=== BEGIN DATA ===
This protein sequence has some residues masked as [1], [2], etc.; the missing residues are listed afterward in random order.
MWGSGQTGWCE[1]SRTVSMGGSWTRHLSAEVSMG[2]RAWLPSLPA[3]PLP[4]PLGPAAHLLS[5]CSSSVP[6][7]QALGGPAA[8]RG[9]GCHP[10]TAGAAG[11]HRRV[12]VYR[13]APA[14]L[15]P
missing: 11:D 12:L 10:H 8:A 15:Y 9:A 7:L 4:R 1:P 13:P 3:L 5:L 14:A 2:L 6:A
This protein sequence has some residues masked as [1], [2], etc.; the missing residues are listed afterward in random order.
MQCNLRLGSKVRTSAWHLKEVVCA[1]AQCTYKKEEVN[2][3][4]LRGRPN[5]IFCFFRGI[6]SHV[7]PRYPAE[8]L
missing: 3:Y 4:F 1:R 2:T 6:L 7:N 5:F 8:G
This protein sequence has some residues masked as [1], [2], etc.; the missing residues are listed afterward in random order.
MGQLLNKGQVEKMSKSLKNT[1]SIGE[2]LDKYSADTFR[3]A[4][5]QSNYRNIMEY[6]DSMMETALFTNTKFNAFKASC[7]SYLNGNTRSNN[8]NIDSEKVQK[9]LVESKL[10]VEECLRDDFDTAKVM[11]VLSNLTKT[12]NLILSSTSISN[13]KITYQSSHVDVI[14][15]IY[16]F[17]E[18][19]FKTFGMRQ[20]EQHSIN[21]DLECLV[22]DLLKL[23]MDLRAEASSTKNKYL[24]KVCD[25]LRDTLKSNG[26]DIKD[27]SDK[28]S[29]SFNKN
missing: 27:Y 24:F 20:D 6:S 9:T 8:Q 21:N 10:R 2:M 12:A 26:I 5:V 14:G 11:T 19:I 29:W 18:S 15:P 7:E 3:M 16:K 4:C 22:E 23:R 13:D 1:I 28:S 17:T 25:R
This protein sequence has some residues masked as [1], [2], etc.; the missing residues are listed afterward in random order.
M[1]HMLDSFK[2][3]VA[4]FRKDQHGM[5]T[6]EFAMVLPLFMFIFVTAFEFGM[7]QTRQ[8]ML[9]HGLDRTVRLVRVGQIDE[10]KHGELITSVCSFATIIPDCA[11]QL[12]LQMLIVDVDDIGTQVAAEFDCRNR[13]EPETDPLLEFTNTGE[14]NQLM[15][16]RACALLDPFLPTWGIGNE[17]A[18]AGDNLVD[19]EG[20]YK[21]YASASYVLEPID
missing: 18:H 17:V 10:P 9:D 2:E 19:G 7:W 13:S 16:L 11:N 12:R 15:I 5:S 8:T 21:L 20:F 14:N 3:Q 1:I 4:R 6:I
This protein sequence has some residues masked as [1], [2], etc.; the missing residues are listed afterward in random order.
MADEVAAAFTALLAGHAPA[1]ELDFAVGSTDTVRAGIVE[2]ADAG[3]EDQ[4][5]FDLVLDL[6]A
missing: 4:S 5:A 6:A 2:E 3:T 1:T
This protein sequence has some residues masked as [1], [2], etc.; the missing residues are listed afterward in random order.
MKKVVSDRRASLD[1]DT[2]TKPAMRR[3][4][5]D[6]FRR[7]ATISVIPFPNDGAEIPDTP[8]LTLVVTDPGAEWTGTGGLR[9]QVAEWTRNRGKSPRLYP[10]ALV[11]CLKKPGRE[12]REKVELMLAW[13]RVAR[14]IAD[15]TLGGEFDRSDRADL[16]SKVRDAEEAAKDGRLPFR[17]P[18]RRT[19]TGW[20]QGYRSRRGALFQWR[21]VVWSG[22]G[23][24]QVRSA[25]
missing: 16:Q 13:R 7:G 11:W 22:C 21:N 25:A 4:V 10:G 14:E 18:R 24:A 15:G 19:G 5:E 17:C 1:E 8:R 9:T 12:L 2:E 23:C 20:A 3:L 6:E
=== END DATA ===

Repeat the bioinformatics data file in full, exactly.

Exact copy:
This protein sequence has some residues masked as [1], [2], etc.; the missing residues are listed afterward in random order.
MWGSGQTGWCE[1]SRTVSMGGSWTRHLSAEVSMG[2]RAWLPSLPA[3]PLP[4]PLGPAAHLLS[5]CSSSVP[6][7]QALGGPAA[8]RG[9]GCHP[10]TAGAAG[11]HRRV[12]VYR[13]APA[14]L[15]P
missing: 11:D 12:L 10:H 8:A 15:Y 9:A 7:L 4:R 1:P 13:P 3:L 5:L 14:A 2:L 6:A
This protein sequence has some residues masked as [1], [2], etc.; the missing residues are listed afterward in random order.
MQCNLRLGSKVRTSAWHLKEVVCA[1]AQCTYKKEEVN[2][3][4]LRGRPN[5]IFCFFRGI[6]SHV[7]PRYPAE[8]L
missing: 3:Y 4:F 1:R 2:T 6:L 7:N 5:F 8:G
This protein sequence has some residues masked as [1], [2], etc.; the missing residues are listed afterward in random order.
MGQLLNKGQVEKMSKSLKNT[1]SIGE[2]LDKYSADTFR[3]A[4][5]QSNYRNIMEY[6]DSMMETALFTNTKFNAFKASC[7]SYLNGNTRSNN[8]NIDSEKVQK[9]LVESKL[10]VEECLRDDFDTAKVM[11]VLSNLTKT[12]NLILSSTSISN[13]KITYQSSHVDVI[14][15]IY[16]F[17]E[18][19]FKTFGMRQ[20]EQHSIN[21]DLECLV[22]DLLKL[23]MDLRAEASSTKNKYL[24]KVCD[25]LRDTLKSNG[26]DIKD[27]SDK[28]S[29]SFNKN
missing: 27:Y 24:F 20:D 6:S 9:T 8:Q 21:N 10:R 2:M 12:A 26:I 5:V 14:G 11:T 19:I 29:W 18:S 15:P 7:E 3:M 16:K 4:C 22:E 23:R 13:D 1:I 28:S 17:T 25:R
This protein sequence has some residues masked as [1], [2], etc.; the missing residues are listed afterward in random order.
M[1]HMLDSFK[2][3]VA[4]FRKDQHGM[5]T[6]EFAMVLPLFMFIFVTAFEFGM[7]QTRQ[8]ML[9]HGLDRTVRLVRVGQIDE[10]KHGELITSVCSFATIIPDCA[11]QL[12]LQMLIVDVDDIGTQVAAEFDCRNR[13]EPETDPLLEFTNTGE[14]NQLM[15][16]RACALLDPFLPTWGIGNE[17]A[18]AGDNLVD[19]EG[20]YK[21]YASASYVLEPID
missing: 18:H 17:V 10:P 9:D 2:E 19:G 7:W 13:S 16:L 11:N 12:R 15:I 5:S 8:T 21:L 20:F 14:N 3:Q 1:I 4:R 6:I
This protein sequence has some residues masked as [1], [2], etc.; the missing residues are listed afterward in random order.
MADEVAAAFTALLAGHAPA[1]ELDFAVGSTDTVRAGIVE[2]ADAG[3]EDQ[4][5]FDLVLDL[6]A
missing: 4:S 5:A 6:A 2:E 3:T 1:T
This protein sequence has some residues masked as [1], [2], etc.; the missing residues are listed afterward in random order.
MKKVVSDRRASLD[1]DT[2]TKPAMRR[3][4][5]D[6]FRR[7]ATISVIPFPNDGAEIPDTP[8]LTLVVTDPGAEWTGTGGLR[9]QVAEWTRNRGKSPRLYP[10]ALV[11]CLKKPGRE[12]REKVELMLAW[13]RVAR[14]IAD[15]TLGGEFDRSDRADL[16]SKVRDAEEAAKDGRLPFR[17]P[18]RRT[19]TGW[20]QGYRSRRGALFQWR[21]VVWSG[22]G[23][24]QVRSA[25]
missing: 16:Q 13:R 7:G 11:W 22:C 21:N 25:A 4:V 10:G 14:E 18:R 24:A 15:G 19:G 5:E 17:C 1:E 8:R 9:T 12:L 2:E 23:C 20:A 3:L 6:E